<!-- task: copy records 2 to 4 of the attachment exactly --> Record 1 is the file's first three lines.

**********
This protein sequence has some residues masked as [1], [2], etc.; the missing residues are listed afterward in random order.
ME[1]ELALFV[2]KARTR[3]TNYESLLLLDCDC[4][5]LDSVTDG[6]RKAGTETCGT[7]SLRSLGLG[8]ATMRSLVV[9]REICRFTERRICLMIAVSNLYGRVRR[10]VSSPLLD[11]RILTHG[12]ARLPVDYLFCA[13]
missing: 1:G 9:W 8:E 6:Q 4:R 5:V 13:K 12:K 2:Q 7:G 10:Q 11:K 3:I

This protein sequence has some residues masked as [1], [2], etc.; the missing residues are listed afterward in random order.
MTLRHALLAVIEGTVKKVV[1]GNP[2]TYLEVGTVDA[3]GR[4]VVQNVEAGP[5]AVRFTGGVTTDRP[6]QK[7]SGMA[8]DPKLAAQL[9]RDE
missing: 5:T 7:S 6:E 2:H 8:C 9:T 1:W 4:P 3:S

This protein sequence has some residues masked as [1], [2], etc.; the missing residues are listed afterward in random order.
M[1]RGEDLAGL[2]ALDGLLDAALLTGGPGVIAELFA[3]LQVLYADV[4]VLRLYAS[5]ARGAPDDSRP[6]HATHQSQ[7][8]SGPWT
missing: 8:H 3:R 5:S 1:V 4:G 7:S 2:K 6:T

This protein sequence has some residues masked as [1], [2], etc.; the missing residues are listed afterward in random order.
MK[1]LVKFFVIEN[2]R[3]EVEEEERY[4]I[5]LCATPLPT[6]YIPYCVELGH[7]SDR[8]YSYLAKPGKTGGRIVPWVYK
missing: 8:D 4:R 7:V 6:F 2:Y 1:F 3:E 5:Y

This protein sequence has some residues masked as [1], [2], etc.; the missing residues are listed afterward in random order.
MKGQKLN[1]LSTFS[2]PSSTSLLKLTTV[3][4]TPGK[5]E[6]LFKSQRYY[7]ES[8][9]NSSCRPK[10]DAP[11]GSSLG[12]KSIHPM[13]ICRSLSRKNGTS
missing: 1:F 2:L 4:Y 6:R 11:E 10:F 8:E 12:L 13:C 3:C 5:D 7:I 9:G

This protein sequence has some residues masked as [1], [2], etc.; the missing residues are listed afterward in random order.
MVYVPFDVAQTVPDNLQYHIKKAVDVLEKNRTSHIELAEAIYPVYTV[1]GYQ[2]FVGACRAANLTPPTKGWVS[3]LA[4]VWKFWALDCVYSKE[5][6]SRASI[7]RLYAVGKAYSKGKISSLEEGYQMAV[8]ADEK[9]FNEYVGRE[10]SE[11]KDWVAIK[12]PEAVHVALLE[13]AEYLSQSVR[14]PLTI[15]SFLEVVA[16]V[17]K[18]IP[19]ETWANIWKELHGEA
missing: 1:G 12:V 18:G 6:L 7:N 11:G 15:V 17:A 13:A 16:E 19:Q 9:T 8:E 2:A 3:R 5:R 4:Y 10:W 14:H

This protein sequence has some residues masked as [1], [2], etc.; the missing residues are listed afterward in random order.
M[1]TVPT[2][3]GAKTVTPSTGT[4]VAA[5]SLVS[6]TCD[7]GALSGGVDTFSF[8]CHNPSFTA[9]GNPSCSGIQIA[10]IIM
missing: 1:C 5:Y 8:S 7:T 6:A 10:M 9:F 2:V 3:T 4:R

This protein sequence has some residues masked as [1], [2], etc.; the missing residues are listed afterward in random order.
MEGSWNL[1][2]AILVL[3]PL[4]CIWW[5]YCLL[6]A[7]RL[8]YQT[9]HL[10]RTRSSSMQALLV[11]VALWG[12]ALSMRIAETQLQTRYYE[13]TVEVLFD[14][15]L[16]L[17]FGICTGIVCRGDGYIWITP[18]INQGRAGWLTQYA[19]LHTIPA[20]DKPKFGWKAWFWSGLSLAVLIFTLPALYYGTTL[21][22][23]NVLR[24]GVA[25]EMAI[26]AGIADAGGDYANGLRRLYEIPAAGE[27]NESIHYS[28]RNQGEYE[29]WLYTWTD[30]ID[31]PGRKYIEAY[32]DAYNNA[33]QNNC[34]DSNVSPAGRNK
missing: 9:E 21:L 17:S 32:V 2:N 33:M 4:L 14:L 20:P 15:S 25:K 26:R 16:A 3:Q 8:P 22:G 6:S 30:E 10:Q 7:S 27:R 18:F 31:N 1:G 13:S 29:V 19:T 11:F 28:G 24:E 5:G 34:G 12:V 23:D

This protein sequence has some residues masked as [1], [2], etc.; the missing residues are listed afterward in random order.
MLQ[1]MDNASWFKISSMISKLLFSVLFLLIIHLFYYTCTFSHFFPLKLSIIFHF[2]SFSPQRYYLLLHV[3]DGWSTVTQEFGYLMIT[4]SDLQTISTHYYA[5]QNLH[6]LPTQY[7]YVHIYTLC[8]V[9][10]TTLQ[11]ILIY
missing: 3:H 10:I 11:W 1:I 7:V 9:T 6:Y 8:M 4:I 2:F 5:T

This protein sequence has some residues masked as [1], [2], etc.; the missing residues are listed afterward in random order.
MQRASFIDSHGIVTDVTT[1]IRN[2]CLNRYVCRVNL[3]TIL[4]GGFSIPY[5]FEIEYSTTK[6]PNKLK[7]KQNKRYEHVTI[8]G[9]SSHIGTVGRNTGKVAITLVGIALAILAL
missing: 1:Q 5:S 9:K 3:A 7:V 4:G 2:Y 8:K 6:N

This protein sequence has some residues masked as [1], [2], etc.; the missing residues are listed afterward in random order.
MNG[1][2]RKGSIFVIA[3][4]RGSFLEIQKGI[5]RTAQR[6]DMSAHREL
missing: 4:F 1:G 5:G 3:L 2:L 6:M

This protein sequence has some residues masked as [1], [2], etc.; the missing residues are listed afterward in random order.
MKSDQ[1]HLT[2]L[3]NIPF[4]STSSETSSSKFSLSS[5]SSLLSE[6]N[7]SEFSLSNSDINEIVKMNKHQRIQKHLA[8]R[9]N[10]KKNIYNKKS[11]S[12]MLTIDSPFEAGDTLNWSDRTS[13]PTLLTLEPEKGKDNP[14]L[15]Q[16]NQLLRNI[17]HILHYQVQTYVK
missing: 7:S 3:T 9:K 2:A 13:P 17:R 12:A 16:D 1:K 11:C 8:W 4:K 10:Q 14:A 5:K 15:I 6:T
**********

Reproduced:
This protein sequence has some residues masked as [1], [2], etc.; the missing residues are listed afterward in random order.
MTLRHALLAVIEGTVKKVV[1]GNP[2]TYLEVGTVDA[3]GR[4]VVQNVEAGP[5]AVRFTGGVTTDRP[6]QK[7]SGMA[8]DPKLAAQL[9]RDE
missing: 5:T 7:S 6:E 2:H 8:C 9:T 1:W 4:P 3:S

This protein sequence has some residues masked as [1], [2], etc.; the missing residues are listed afterward in random order.
M[1]RGEDLAGL[2]ALDGLLDAALLTGGPGVIAELFA[3]LQVLYADV[4]VLRLYAS[5]ARGAPDDSRP[6]HATHQSQ[7][8]SGPWT
missing: 8:H 3:R 5:S 1:V 4:G 7:S 2:K 6:T

This protein sequence has some residues masked as [1], [2], etc.; the missing residues are listed afterward in random order.
MK[1]LVKFFVIEN[2]R[3]EVEEEERY[4]I[5]LCATPLPT[6]YIPYCVELGH[7]SDR[8]YSYLAKPGKTGGRIVPWVYK
missing: 8:D 4:R 7:V 6:F 2:Y 1:F 3:E 5:Y